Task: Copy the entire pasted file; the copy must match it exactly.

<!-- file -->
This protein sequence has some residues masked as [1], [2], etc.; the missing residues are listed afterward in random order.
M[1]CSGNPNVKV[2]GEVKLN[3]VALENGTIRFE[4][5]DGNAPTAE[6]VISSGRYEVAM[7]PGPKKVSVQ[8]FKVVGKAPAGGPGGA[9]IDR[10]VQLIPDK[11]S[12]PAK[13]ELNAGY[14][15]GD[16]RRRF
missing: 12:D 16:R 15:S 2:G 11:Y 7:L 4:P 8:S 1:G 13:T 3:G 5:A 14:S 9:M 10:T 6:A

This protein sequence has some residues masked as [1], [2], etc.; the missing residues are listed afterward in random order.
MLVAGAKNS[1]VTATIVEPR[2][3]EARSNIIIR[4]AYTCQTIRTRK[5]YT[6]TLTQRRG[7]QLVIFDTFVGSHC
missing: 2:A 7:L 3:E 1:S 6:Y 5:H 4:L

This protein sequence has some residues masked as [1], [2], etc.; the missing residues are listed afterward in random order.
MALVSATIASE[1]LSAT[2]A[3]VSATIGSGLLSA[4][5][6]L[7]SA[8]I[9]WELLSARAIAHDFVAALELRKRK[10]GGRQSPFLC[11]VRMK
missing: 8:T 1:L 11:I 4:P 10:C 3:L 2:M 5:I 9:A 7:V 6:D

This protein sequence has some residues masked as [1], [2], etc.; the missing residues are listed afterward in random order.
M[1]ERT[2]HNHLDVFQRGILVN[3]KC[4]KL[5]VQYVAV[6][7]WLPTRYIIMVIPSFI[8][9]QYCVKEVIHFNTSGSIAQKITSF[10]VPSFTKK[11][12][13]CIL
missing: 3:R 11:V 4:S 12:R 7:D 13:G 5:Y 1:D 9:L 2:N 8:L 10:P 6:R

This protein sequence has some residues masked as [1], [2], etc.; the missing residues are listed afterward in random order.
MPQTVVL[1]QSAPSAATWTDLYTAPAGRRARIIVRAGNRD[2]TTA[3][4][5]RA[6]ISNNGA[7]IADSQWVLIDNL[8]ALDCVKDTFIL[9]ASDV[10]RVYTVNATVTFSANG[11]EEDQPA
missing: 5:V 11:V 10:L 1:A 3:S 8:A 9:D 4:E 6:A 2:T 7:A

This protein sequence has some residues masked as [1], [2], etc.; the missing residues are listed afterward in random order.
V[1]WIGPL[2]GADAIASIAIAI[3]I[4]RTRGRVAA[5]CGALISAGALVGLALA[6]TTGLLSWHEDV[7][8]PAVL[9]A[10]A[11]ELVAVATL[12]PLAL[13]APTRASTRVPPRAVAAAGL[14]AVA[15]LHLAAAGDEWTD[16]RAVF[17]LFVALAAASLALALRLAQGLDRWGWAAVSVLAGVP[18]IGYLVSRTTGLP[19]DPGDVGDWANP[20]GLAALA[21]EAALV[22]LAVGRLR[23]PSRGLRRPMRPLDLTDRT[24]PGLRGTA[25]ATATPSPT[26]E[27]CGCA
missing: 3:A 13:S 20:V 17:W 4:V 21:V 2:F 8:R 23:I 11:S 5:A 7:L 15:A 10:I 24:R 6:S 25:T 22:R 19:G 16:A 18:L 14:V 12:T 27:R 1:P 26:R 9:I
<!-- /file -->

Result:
This protein sequence has some residues masked as [1], [2], etc.; the missing residues are listed afterward in random order.
M[1]CSGNPNVKV[2]GEVKLN[3]VALENGTIRFE[4][5]DGNAPTAE[6]VISSGRYEVAM[7]PGPKKVSVQ[8]FKVVGKAPAGGPGGA[9]IDR[10]VQLIPDK[11]S[12]PAK[13]ELNAGY[14][15]GD[16]RRRF
missing: 12:D 16:R 15:S 2:G 11:Y 7:L 4:P 8:S 1:G 13:T 3:G 5:A 14:S 9:M 10:T 6:A

This protein sequence has some residues masked as [1], [2], etc.; the missing residues are listed afterward in random order.
MLVAGAKNS[1]VTATIVEPR[2][3]EARSNIIIR[4]AYTCQTIRTRK[5]YT[6]TLTQRRG[7]QLVIFDTFVGSHC
missing: 2:A 7:L 3:E 1:S 6:Y 5:H 4:L

This protein sequence has some residues masked as [1], [2], etc.; the missing residues are listed afterward in random order.
MALVSATIASE[1]LSAT[2]A[3]VSATIGSGLLSA[4][5][6]L[7]SA[8]I[9]WELLSARAIAHDFVAALELRKRK[10]GGRQSPFLC[11]VRMK
missing: 8:T 1:L 11:I 4:P 10:C 3:L 2:M 5:I 9:A 7:V 6:D

This protein sequence has some residues masked as [1], [2], etc.; the missing residues are listed afterward in random order.
M[1]ERT[2]HNHLDVFQRGILVN[3]KC[4]KL[5]VQYVAV[6][7]WLPTRYIIMVIPSFI[8][9]QYCVKEVIHFNTSGSIAQKITSF[10]VPSFTKK[11][12][13]CIL
missing: 3:R 11:V 4:S 12:R 7:D 13:G 5:Y 1:D 9:L 2:N 8:L 10:P 6:R

This protein sequence has some residues masked as [1], [2], etc.; the missing residues are listed afterward in random order.
MPQTVVL[1]QSAPSAATWTDLYTAPAGRRARIIVRAGNRD[2]TTA[3][4][5]RA[6]ISNNGA[7]IADSQWVLIDNL[8]ALDCVKDTFIL[9]ASDV[10]RVYTVNATVTFSANG[11]EEDQPA
missing: 5:V 11:V 10:L 1:A 3:S 8:A 9:D 4:E 6:A 2:T 7:A

This protein sequence has some residues masked as [1], [2], etc.; the missing residues are listed afterward in random order.
V[1]WIGPL[2]GADAIASIAIAI[3]I[4]RTRGRVAA[5]CGALISAGALVGLALA[6]TTGLLSWHEDV[7][8]PAVL[9]A[10]A[11]ELVAVATL[12]PLAL[13]APTRASTRVPPRAVAAAGL[14]AVA[15]LHLAAAGDEWTD[16]RAVF[17]LFVALAAASLALALRLAQGLDRWGWAAVSVLAGVP[18]IGYLVSRTTGLP[19]DPGDVGDWANP[20]GLAALA[21]EAALV[22]LAVGRLR[23]PSRGLRRPMRPLDLTDRT[24]PGLRGTA[25]ATATPSPT[26]E[27]CGCA
missing: 3:A 13:S 20:V 17:W 4:V 21:V 2:F 8:R 23:I 11:S 5:A 7:L 15:A 10:I 24:R 6:S 25:T 22:R 19:G 16:A 18:L 14:V 12:T 27:R 1:P 26:R 9:I